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Roll On: A Trucker's Life on the Road Paperback – April 15, 2012
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"Roll On takes us as readers out of our familiar world and into that of the long-haul truck driver. Fred Afflerbach, himself once a long-haul driver, brings Ubi and his changing world alive in a way that will touch your heart—and make you hope he finds happiness at the end of his picaresque journey. This novel stands out as new and fresh among many nostalgic reflections of life as it once was."
"An entertaining and informative cross-country odyssey, Fred Afflerbach’s Roll On traces the life of “the last of a breed,” an almost mythic, independence-minded truck driver, as he transports furniture past famous landmarks, through dense forests, over major rivers, and in and out of congested cities, carrying the reader along on an engaging narrative with telling dialogue and picturesque description. Whether rescuing students in search of the real America or picking up a hippie helper who proves an expert loader of others’ belongings or encountering fascinating figures whose household or business effects, even a grand piano, he moves from west coast to east and points in between, Afflerbach’s wholesome hero regales the reader with a know-how not only for maneuvering the highways in any weather or condition but for dealing with one’s origins and directions, in terms of love, family, and ethical decisions. The novelist knows his subject through and through and tells his compelling story artfully, one full of insights and characters any reader will come to care deeply about."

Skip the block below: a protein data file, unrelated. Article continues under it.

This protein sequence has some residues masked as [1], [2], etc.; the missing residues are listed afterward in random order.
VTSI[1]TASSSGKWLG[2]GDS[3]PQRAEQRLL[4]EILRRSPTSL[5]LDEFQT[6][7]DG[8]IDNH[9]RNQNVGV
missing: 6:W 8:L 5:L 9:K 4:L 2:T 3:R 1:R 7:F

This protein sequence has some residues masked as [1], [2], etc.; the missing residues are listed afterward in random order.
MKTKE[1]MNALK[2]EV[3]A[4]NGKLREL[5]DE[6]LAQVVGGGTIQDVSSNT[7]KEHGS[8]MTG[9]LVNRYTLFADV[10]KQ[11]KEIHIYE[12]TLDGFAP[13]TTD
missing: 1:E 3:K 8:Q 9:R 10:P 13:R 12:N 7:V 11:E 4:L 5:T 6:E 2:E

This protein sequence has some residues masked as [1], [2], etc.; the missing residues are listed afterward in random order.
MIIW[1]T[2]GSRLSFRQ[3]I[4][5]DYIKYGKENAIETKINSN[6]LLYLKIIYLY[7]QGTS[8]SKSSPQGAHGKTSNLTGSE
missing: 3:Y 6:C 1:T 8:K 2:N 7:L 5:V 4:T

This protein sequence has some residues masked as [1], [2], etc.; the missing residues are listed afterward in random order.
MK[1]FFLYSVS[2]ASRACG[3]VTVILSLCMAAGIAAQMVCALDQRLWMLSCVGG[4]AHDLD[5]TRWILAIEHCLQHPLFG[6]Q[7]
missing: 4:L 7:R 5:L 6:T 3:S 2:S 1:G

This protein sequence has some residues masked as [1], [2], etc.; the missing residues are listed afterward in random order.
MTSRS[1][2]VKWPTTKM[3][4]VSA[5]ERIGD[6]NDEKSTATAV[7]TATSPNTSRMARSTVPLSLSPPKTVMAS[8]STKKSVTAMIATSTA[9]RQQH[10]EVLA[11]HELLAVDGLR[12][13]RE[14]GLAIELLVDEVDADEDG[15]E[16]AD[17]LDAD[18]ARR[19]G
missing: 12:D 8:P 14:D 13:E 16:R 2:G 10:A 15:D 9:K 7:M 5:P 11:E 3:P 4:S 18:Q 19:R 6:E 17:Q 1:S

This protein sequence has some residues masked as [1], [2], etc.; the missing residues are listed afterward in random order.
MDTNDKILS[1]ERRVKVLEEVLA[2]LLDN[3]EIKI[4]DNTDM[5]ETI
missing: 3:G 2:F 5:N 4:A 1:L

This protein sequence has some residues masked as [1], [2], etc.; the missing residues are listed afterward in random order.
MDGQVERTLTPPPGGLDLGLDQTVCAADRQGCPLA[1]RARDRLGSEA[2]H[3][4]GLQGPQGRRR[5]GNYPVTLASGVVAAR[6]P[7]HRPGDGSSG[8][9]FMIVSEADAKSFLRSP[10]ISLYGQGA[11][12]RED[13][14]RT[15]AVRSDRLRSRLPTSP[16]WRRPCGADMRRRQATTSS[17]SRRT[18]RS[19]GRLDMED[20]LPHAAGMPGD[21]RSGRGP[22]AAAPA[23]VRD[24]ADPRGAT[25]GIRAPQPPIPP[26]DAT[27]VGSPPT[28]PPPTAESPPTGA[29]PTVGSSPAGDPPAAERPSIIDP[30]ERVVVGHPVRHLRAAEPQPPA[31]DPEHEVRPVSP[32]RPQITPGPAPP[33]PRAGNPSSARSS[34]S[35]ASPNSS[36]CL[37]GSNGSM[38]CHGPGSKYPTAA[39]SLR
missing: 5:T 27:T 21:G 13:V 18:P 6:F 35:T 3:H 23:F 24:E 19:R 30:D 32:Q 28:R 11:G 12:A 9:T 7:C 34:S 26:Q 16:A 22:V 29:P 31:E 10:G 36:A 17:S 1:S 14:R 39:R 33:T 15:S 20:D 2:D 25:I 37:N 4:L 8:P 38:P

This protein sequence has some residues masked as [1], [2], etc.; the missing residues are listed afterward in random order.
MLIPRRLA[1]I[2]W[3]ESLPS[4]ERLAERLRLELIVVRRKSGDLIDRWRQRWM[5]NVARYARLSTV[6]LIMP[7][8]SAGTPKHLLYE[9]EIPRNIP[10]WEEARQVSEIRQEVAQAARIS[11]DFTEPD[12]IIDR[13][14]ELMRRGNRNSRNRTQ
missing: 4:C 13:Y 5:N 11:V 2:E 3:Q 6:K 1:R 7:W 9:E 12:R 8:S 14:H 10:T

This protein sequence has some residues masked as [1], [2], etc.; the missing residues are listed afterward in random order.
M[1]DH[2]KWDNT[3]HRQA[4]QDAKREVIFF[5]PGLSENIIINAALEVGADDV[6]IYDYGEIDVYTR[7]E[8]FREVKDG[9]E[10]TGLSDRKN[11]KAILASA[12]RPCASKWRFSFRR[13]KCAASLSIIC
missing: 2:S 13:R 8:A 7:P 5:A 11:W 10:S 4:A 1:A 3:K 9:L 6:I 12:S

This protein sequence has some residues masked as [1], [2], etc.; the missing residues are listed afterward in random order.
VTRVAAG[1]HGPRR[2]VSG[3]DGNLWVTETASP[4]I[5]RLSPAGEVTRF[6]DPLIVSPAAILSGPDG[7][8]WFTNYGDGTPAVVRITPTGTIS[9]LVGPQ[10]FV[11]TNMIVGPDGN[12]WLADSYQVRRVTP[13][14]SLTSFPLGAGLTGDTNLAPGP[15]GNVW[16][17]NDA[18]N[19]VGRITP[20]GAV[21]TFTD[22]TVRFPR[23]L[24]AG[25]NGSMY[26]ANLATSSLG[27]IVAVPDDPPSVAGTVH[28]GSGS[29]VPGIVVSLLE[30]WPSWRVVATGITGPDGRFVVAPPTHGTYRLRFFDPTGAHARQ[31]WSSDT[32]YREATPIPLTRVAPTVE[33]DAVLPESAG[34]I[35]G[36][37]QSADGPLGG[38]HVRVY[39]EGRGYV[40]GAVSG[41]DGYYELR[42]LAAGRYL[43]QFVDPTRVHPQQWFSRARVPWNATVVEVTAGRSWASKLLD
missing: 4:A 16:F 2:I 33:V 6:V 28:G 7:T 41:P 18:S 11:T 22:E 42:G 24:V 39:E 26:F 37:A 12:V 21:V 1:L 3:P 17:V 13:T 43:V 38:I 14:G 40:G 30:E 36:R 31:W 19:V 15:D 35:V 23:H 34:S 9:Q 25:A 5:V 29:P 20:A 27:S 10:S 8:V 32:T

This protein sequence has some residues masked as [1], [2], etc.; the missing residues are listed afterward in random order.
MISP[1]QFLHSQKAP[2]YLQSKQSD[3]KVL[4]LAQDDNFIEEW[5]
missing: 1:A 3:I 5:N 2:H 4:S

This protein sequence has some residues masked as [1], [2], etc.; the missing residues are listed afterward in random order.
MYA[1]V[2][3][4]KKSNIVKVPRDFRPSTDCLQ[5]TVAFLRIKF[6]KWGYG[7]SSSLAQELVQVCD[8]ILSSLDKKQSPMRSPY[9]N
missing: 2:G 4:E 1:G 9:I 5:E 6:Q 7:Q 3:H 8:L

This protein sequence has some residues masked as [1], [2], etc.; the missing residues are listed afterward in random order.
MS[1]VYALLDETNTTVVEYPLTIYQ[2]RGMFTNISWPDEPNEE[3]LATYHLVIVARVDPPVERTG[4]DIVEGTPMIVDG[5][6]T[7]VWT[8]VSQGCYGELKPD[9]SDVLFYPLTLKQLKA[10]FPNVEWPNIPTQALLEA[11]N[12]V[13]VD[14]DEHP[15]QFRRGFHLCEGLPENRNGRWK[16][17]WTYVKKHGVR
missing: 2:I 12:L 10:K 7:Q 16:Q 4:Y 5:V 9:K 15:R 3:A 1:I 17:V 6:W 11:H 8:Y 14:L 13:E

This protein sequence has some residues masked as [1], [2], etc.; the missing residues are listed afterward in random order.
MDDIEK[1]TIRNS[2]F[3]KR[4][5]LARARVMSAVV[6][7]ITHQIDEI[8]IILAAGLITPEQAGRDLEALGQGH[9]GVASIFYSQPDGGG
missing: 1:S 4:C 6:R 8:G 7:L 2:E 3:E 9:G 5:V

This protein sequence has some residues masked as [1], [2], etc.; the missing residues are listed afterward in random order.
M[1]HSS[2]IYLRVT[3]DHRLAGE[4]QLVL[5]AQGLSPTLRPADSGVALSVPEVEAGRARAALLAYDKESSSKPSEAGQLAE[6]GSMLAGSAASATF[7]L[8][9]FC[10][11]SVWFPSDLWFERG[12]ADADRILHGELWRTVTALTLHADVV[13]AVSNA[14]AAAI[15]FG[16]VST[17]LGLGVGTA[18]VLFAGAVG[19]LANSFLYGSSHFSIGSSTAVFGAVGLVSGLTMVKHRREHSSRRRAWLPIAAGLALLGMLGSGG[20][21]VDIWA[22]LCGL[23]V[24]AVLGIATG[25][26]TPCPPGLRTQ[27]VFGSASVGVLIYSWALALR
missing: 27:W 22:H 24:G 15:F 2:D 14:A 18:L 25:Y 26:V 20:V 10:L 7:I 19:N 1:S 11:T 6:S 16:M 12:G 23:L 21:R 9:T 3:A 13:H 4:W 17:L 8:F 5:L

Even though it’s fiction, Roll On is a stellar addition to your adventure travel collection. Scooch over your copy of William Least Heat-Moon’s Blue Highways and John Steinbeck’s Travels With Charley and ride shotgun with trucker Ubi Sunt as he steers Old Ironsides, his ‘56 Peterbilt 18-wheeler, along America’s highways.
Roll past Shiprock, the magnificent throat of a volcano rising 1,500 feet above northern New Mexico’s high desert plain. And see Manhattan anew from Ubi’s rig called a cabover that sits on top of a 350-horsepower diesel. Meet The Chameleon, who offers “polishing, painting and pills” at truck stops, and Mississippi Hippie, a pony-tailed musician who, for cash, helps Ubi load and unload freight and sleeps in the 45-foot trailer.